45 or 90 elbow. Does it really matter?

Discussion in 'Equipment' started by Vhuang168, Feb 25, 2017.

  1. Vhuang168

    Vhuang168 Supporting Member

  2. roostertech

    roostertech reef noob

    I think at 1" pipe diameter, the difference won't be that visible. I'll be more interested in the same test for 3/4 and 1/2
  3. yellojello

    yellojello Supporting Member

    Read the comments. Looks like drain might have more of a difference because of air pockets?
  4. jonmos75

    jonmos75 Supporting Member

    There can be difference but not significant as a 45 degree reduces the flow of half what a 90 degree fitting does, yet you need (2) 45's so they almost become equal in flow loss.

    Here is a chart of flow restrictions based on pipe size and fittings

    The FMM with flow sensors has shown a lot of the NSI beta testers they did not have as much flow in their tank that the originally thought and plumping plays a big factor in reduction of flow.
  5. sfsuphysics

    sfsuphysics Supporting Member

    I wasn't a fan of how they did that test setup, two 45s next to each other that makes a gradual 90. Now whether or not that makes a difference is to be seen, but maybe they should have found a way to do that test with a single 45 vs a single 90 and see if there was any noticeable difference, then bump it up to 2 45s vs 1 90.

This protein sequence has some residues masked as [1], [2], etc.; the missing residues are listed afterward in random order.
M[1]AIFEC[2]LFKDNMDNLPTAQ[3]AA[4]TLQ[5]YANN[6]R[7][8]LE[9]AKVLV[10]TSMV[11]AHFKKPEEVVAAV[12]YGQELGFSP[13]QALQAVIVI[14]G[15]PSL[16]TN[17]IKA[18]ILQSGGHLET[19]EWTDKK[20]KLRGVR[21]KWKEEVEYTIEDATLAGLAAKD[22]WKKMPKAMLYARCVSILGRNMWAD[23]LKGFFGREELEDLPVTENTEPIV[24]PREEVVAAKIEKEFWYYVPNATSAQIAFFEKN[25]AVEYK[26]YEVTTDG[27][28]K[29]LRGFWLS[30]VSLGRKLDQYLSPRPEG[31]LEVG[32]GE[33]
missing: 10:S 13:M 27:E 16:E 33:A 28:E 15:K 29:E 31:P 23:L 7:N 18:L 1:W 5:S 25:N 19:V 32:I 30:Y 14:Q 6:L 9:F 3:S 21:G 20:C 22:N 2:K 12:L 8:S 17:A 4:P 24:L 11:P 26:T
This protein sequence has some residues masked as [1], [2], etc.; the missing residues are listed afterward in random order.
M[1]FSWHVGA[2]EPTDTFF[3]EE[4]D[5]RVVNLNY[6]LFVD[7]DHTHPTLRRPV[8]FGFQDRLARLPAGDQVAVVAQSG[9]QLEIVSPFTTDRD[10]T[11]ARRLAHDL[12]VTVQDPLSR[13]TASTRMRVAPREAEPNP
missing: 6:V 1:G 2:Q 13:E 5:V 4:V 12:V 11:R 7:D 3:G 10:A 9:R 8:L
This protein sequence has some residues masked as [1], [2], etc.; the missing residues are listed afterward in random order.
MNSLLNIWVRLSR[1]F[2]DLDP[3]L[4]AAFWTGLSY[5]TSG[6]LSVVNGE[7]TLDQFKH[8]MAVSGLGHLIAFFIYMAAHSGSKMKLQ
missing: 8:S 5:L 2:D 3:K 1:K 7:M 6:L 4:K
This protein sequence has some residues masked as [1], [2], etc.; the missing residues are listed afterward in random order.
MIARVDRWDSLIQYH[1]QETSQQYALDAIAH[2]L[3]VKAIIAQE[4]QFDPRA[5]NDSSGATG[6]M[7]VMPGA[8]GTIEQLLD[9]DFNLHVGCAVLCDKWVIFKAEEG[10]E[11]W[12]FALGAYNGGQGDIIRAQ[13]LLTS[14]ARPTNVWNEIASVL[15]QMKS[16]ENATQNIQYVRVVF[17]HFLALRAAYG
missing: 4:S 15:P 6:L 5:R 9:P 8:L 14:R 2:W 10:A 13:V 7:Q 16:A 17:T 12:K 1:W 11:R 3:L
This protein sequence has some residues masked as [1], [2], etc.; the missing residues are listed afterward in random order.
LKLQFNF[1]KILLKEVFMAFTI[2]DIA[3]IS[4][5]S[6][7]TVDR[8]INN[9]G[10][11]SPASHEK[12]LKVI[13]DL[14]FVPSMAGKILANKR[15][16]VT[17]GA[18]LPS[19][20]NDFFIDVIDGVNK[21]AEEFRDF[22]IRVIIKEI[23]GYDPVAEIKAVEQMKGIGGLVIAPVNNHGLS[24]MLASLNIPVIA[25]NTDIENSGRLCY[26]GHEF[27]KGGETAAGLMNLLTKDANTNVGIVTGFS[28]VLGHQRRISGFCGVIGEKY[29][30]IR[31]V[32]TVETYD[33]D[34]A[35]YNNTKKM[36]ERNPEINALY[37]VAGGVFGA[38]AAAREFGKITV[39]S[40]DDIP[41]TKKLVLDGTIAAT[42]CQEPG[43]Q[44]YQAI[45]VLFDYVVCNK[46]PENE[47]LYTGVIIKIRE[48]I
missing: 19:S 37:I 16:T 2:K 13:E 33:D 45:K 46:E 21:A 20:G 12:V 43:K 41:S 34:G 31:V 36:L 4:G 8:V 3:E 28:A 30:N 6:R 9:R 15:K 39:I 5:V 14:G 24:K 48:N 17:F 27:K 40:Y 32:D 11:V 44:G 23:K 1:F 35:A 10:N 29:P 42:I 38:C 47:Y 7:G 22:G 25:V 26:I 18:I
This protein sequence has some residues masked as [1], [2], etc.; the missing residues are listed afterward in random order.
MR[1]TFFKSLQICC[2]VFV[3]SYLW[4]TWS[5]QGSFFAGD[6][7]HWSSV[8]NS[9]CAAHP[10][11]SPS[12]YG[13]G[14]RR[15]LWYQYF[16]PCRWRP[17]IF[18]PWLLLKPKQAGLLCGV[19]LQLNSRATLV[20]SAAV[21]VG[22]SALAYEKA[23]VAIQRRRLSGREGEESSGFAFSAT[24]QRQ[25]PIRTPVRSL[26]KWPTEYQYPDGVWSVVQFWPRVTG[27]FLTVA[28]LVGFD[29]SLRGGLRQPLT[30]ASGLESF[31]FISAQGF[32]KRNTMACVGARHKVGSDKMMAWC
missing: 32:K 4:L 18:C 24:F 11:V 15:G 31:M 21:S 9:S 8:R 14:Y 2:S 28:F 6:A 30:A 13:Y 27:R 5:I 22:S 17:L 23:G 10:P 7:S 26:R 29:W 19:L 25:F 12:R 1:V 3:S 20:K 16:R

6. rygh

    rygh Supporting Member

    Just over size the pipe a bit, and you can pretty much ignore all that nonsense.
    Larger pipe = lower velocity.
    lower velocity = less kinetic energy change at elbows, and less friction in the pipe.
    But not just by a little!
    Pipe volume is a function of the square of the diameter.
    Friction and kinetic energy is a function of the square of the velocity.

    So: Doubling a pipe from 3/4" to 1.5" pipe = 1/16 the losses.
    Julius Chen likes this.
  7. xcaret

    xcaret Supporting Member

    I've never put too much attention to the math involved in flow loss; ~5' of head loss when I had the tanks was not a crucial thing for me but If I had to be pumping a la CalAcademy style reef, then yes, lots of numbers to figure or for those of you guys who have a tank on the main floor, sump in garage or basement then I guess would be a pretty good issue to deal with.
  8. Flagg37

    Flagg37 Officer at large

    Not only that but the ratio of volume to surface area is much less with the larger plumbing.

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